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Knesset-member challenges Israeli democracy

by Archives February 28, 2007

Jamal Zahalka, an Arab member of the Israeli parliament, called the segregation of Palestinians in Israel worse than South Africa’s former policy of apartheid.

A hundred people gathered at Concordia University Feb. 15 to hear the four-year-member of the Knesset speak about Israeli democracy and the system of apartheid it engenders. Zahalka sees the situation is worsening for the Palestininans, and said that those who refute the fact of Israeli apartheid acknowledge the situation but prefer to ignore it. He said, “I don’t think we should lie to ourselves and to the public.”

The event was organized jointly by Concordia and McGill Solidarity for Palestinian Human Rights (SPHR) groups as part of the Israeli Apartheid Week 2007, an event raising awareness on the Palestinian cause for the past three years.

“The suffering of the [Palestinian] people is continuing,” said Zahalka, opening his lecture. The international community needs to take action in Israel to free Palestinians from the apartheid system segregating them, but also to save Israelis from their own government, he said. According to Zahalka, who’s also the Chairman of the National Democratic Assembly Parliamentary Group, the Israeli government’s policies are becoming “crazier,” which does not help reconciliation with Palestine. “Both Palestinian people and also Israeli people need your help,” he told the crowd.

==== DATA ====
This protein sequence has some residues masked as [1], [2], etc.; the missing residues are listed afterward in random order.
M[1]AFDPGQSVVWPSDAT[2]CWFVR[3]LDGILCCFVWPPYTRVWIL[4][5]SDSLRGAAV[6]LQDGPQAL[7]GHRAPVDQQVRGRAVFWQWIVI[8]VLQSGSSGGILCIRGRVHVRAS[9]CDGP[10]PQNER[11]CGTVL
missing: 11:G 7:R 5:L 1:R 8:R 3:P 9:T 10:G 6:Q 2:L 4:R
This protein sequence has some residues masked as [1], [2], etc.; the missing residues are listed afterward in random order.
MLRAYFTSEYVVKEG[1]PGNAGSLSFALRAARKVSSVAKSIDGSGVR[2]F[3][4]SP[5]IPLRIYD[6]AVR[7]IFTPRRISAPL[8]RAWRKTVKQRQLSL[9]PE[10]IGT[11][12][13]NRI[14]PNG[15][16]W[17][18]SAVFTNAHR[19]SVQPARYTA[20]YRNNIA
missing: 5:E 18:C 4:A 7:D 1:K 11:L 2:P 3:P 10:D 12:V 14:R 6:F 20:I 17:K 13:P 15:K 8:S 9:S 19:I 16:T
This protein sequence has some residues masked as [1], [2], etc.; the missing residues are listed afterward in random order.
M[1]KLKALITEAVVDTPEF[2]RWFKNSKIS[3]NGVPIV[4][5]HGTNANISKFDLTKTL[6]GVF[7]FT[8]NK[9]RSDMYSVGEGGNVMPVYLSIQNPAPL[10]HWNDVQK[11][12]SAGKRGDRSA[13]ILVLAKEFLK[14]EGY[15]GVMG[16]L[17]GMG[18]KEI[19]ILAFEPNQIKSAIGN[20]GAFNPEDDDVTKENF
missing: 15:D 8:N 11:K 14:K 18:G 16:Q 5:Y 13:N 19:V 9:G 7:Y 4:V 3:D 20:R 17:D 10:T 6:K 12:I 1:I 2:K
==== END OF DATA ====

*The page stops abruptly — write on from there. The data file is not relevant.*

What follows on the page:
The Jewish state was created in Palestine in 1948 when, freed from the British hegemony, Israel became self-governing. The Zionist leadership “insisted on a Jewish democratic state,” said Zahalka. “[Palestinians] are victims of the Israeli democracy, not of a Jewish state.” The apartheid system was a product of the Jewish Israeli form of democracy and meant the expulsion of Palestinians or the establishment of an apartheid system. Zahalka went even further, stating that the Israeli democracy is based on the transfer of Palestinian land to Jews.

The segregation of the Palestinian population took on new meaning when the Israeli government began building a wall separating Palestinian cities. Zahalka said this situation “is much worse than apartheid” because the walls cut between neighbourhoods, separating families, as opposed to South Africa’s apartheid pre-1990s, where non-whites were segregated from the white population but still lived together.

According to Zahalka, 80 per cent of Palestinian land was confiscated to the profit of Jews. Zahalka said the land confiscation was not a question of discrimination for Israel, it was rather a matter of liberating the land. Palestinians have no way to get back their land since everything was done according to the law, he said, adding, “Israel is a state which respects its laws.”

The apartheid system makes Palestinians second-class citizens, said Tania Tabar, a member of SPHR. “We’re humiliated,” she said. The segregation makes her feel like she does not belong to the land of her parents and her grand-parents, said Tabar. According to her, Palestinians are in the same situation as refugees who cannot return.

Benjamin Hadid, the Vice-President of Jewish student organization Hillel Concordia, said Palestinians should live together with Jews. “We did not want them to leave,” he said. According to him, it is a shame that Palestinians and Jews cannot cohabitate.

The question period was punctuated at times with strong opinions and a few Jewish students who expressed their point of view were met with hostile comments. Concordia University security was on hand in case of incidents, but nothing more than some heated exchanges took place. Montreal was among eight cities in Canada, the United States and England hosting an event in relation to the week.

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